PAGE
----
After almost six years since our initial complaint, the CUPW has won a landmark victory requiring employers to involve Local Joint Health and Safety Committees (LJHSCs) and Health and Safety Representatives (HSRs) during on-site inspections and investigations of health and safety issues.
The specific case involves the refusal of Canada Post management to involve the LJHSCs and HSRs in the on-site inspections and investigations which took place concerning the implementation of the Traffic Safety Assessment Tool (TSAT) which was used to assess the safety of delivery to rural mail boxes.
When the program was introduced in 2007, Canada Post management refused to provide any information or reports to the Local Joint Health and Safety Committees and Health and Safety Representatives even though the program was designed to address workplace health and safety matters.
Union Appeals CPC’s Unilateral Action
Faced with the decision by Canada Post to proceed unilaterally, CUPW filed a complaint under the Canada Labour Code. In December 2008, Labour Canada ordered Canada Post to consult with the Union but the decision did not address the union’s demands that LJHSCs and HSRs should be directly involved in the process of onsite inspections and investigations and that all TSAT assessments should be provided to the National Joint Health and Safety Committee. The Union appealed this decision and many hearings were held between December 2009 and August 2012. Union witnesses included 1st National Vice‑President Gayle Bossenberry, Union Representative Serge Champoux, Diana Lamb, Secretary-Treasurer of the Tritown Local, Toni MacAfee, Regional Education and Organization Officer, Atlantic Region and Stéphane Vallée, Regional Grievance Officer, Québec Region.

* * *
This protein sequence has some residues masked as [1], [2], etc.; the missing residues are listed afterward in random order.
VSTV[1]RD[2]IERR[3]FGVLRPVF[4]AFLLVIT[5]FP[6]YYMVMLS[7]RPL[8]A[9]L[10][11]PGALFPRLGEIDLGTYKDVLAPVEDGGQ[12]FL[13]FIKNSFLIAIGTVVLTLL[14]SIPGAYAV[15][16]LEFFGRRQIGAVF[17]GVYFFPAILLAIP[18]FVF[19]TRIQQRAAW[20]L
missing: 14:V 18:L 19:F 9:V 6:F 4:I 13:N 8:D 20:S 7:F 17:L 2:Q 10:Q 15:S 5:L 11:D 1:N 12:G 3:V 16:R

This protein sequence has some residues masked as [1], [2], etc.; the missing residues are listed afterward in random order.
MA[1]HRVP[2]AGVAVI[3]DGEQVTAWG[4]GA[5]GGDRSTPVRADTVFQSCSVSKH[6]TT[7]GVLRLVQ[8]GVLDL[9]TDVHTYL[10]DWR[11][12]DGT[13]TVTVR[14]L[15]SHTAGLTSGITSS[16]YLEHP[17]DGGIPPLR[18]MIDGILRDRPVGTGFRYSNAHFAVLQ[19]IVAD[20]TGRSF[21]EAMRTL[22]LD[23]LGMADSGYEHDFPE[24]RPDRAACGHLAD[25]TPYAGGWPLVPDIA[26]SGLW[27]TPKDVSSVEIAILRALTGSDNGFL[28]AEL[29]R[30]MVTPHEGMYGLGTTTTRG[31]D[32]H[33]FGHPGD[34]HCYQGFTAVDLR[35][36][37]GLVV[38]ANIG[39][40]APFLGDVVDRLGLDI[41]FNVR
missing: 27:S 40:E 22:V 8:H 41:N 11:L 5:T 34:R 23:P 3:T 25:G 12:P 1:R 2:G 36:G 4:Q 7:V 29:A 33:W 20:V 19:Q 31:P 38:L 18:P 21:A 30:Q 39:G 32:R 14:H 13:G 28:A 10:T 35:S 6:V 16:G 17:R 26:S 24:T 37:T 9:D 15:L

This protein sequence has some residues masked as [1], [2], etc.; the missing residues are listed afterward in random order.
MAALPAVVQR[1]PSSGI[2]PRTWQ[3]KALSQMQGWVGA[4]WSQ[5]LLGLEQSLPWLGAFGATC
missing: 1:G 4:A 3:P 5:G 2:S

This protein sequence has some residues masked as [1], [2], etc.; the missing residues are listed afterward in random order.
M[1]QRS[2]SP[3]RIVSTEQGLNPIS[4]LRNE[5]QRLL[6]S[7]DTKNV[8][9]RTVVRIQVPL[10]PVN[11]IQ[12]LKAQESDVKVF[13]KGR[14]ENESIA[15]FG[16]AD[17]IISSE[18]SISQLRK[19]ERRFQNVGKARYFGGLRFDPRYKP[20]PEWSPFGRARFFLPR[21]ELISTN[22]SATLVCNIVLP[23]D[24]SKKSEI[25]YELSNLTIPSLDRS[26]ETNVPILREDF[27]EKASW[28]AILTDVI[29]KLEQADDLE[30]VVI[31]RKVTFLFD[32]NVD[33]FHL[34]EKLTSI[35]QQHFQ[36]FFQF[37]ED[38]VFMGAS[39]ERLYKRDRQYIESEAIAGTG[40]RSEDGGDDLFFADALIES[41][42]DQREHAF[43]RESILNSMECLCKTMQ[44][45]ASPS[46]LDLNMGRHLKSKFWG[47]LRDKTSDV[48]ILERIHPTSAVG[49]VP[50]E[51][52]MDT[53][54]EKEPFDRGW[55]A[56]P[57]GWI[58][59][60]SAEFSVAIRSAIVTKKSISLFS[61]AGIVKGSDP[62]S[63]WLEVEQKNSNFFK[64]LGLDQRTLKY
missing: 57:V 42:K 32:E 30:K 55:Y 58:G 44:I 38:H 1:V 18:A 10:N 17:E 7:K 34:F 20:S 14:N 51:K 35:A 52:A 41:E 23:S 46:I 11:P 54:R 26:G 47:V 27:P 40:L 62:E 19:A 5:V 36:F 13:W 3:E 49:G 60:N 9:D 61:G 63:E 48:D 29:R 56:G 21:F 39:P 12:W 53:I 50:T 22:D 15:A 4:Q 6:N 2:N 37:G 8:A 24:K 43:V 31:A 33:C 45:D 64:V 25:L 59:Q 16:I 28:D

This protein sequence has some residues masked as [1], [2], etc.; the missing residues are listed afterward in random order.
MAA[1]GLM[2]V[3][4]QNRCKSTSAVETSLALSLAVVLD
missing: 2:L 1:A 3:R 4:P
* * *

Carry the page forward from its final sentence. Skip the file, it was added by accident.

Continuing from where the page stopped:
Complete Vindication For the Union
On August 8, 2013, after almost six years of legal action, the Occupational Health and Safety Tribunal ruled completely in favour of the Union.
The decision states that Canada Post violated the Canada Labour Code “by failing to cooperate with the LJHSC and the HSRs during the on-site inspections and investigations of the TSAT process, either by failing to communicate with the LJHSCs or HSRs prior to each evaluation, or by omitting to elaborate a strategy to ensure their participation, and by failing to ensure that they are informed and trained on their TSAT responsibilities…”
The Tribunal also ruled that Canada Post management also violated the Canada Labour Code because it “systematically refused to provide the TSAT assessment results to the NJHSC following numerous requests made in this regard”.
Victory for Workers and the Labour Movement
The decision of the Tribunal is a victory not only for postal workers but also for the entire trade union movement. This decision clearly provides an obligation for all federal employers to ensure that Local Joint Health and Safety Committees and Health and Safety Representatives are fully involved in all inspections and investigations which can impact on their health and safety at work.